The homecoming signifies the closure of a sustained, nine-year Marine presence in Afghanistan. With the transfer of authority and handoff of Camp Leatherneck complete, the Afghan National Army gained a military base encompassing nearly 6,500 acres featuring a 11,500-foot-long runway, providing them with the ability to coordinate ground and air operations in Helmand province.
Brigadier Gen. Daniel D. Yoo, commanding general of Marine Expeditionary Brigade – Afghanistan, said he thinks the Marines should be proud of the things they accomplished.

“I think the pride that we can take as Marines as part of RC(SW) is being able to take an Afghan security force at its infancy and mature it to a professional organization that’s very capable and credible with their people and which has done very well in securing that portion of Afghanistan,” said Yoo.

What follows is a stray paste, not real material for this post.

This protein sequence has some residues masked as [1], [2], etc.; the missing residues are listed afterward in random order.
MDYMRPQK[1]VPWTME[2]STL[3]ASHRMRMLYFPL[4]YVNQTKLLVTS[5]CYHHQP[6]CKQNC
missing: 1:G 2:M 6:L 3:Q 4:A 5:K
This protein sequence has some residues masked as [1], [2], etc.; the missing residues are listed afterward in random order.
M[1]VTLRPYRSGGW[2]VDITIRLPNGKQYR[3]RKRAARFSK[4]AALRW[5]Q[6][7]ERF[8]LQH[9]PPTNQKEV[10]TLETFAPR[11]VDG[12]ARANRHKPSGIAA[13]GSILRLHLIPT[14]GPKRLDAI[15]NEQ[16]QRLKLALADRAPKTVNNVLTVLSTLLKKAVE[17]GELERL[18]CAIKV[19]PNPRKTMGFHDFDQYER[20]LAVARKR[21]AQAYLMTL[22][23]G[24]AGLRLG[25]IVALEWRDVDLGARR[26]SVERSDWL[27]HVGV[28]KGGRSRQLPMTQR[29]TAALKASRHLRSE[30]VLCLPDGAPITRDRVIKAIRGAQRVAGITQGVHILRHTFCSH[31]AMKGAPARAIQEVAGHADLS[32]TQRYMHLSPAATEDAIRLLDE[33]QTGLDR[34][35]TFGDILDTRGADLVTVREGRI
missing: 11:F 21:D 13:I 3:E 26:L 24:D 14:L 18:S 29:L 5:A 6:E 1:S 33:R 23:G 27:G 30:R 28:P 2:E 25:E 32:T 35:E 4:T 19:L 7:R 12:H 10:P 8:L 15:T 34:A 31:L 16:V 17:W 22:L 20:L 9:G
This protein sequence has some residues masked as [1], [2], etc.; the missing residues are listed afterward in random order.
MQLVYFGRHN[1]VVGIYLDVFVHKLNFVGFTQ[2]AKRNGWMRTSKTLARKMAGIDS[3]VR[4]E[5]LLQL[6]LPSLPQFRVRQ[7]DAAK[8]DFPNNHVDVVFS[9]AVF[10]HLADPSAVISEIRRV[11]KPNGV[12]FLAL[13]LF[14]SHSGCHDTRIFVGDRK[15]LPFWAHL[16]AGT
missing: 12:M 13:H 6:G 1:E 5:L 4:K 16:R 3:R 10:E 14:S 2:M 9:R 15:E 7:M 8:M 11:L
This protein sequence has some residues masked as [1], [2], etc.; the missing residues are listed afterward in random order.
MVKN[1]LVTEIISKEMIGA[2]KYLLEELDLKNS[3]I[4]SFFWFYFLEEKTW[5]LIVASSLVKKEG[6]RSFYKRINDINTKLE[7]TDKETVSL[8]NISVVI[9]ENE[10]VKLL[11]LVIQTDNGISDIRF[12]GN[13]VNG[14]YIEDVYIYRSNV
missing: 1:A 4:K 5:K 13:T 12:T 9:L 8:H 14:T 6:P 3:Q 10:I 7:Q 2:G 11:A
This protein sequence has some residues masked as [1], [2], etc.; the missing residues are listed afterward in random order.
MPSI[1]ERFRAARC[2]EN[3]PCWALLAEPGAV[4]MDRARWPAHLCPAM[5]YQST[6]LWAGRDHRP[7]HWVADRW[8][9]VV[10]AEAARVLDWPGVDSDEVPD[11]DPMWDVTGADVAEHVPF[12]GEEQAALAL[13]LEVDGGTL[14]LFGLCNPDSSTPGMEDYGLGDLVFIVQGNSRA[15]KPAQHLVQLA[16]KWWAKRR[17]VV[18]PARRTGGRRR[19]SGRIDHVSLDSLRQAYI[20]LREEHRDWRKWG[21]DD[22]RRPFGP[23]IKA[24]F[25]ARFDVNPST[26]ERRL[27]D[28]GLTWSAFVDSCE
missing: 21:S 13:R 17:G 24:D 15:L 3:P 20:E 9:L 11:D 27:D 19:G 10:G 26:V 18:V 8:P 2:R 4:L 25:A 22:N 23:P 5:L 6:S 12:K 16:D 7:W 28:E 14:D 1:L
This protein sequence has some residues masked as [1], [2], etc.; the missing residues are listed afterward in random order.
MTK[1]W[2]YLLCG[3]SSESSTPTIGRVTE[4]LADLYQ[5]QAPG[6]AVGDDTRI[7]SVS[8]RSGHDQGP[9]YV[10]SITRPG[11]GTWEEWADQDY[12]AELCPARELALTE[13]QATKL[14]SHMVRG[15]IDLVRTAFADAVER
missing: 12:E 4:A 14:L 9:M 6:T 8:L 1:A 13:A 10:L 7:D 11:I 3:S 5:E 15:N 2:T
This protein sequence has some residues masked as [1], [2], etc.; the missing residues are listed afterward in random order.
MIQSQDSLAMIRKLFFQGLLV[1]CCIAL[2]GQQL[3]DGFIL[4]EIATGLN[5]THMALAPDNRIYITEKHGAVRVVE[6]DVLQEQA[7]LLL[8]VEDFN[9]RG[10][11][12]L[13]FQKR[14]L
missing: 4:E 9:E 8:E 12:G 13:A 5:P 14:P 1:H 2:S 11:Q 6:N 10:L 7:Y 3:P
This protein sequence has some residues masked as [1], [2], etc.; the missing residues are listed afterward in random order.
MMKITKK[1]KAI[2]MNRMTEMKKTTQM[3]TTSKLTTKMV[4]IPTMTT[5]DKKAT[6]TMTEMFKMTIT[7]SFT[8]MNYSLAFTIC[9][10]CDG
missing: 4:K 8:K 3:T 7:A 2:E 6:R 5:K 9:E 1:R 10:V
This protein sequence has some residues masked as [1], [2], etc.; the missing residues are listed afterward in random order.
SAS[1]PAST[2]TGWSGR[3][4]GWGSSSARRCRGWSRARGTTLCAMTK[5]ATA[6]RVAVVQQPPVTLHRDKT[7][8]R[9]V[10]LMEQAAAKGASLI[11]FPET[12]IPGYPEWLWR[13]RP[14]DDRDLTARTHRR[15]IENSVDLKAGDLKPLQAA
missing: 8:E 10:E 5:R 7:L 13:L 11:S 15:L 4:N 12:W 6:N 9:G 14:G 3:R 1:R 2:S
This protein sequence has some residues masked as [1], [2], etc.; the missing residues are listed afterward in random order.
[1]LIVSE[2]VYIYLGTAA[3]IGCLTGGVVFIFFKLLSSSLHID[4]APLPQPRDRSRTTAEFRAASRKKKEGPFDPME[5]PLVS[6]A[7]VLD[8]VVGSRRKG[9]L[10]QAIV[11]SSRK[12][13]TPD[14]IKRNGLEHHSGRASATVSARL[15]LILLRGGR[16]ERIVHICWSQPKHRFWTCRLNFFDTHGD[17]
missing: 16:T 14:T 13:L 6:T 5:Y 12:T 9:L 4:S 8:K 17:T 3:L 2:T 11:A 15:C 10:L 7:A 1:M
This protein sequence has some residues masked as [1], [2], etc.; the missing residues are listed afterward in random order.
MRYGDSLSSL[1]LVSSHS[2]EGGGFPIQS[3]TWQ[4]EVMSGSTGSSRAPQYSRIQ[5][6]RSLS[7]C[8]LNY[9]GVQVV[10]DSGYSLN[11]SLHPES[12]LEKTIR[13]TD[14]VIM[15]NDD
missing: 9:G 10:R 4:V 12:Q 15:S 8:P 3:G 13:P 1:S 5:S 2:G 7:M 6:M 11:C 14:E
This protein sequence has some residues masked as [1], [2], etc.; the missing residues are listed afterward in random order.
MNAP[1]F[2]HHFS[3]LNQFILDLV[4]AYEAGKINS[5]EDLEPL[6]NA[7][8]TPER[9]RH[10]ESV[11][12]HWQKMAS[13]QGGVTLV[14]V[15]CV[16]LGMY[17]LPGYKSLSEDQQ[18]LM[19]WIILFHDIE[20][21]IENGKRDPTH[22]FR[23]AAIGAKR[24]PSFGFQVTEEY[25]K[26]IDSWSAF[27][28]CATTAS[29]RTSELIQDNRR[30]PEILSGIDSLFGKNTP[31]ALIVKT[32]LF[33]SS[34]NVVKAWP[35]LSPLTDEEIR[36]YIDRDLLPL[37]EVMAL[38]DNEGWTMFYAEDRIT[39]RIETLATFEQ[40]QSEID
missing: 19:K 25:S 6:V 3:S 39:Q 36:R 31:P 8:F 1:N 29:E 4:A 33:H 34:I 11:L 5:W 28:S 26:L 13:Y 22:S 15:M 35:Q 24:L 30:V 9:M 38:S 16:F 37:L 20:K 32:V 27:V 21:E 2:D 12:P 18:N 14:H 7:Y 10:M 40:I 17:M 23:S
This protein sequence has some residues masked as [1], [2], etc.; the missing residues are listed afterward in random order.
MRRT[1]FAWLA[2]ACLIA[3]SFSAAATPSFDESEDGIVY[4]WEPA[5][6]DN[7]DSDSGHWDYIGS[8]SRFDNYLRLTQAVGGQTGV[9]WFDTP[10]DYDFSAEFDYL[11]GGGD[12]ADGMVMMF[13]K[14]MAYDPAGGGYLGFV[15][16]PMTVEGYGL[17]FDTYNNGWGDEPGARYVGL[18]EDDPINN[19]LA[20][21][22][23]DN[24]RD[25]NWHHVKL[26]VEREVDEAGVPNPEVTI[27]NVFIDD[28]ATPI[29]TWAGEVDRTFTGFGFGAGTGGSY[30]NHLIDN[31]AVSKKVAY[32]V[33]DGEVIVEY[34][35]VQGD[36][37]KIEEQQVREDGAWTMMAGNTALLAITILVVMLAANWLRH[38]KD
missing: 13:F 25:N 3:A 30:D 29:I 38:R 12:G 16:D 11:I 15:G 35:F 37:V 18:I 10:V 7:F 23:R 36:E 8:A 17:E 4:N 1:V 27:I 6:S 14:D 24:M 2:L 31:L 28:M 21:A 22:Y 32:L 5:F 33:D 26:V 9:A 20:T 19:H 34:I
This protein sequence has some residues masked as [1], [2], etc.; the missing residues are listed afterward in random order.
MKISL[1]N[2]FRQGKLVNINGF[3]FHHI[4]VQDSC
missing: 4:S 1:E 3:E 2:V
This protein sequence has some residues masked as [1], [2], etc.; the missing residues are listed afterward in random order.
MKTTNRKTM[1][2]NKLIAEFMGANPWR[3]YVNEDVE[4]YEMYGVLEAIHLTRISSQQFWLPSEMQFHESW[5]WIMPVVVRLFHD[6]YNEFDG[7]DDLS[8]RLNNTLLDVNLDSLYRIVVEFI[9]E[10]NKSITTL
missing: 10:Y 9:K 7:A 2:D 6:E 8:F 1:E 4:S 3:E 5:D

The Marines should be confident the skills they taught the ANA will be useful in their success in the months and years to come, said Yoo.

“It’s a historical day for the Marine Corps, but more importantly, it’s a historical day for the Afghan National Security Forces,” said Yoo. “The security of Helmand province is up to the ANSF, and I am confident in their abilities to continue to succeed.”

With the mission accomplished, the Marines are eager to return to their homes, said Lance Cpl. Donald Cheek, a fixed-wing aircraft mechanic with 3rd Marine Air Wing, I Marine Expeditionary Force.
“I’m pretty excited. I finally get to see my family again, spend time with my girlfriend, my dad and my grandma,” said Cheek. “I just want to sit home and relax with my family.”

After all the time away from their families, the Marines and Sailors eagerly gathered their belonging and prepared to head to their new mission location: home.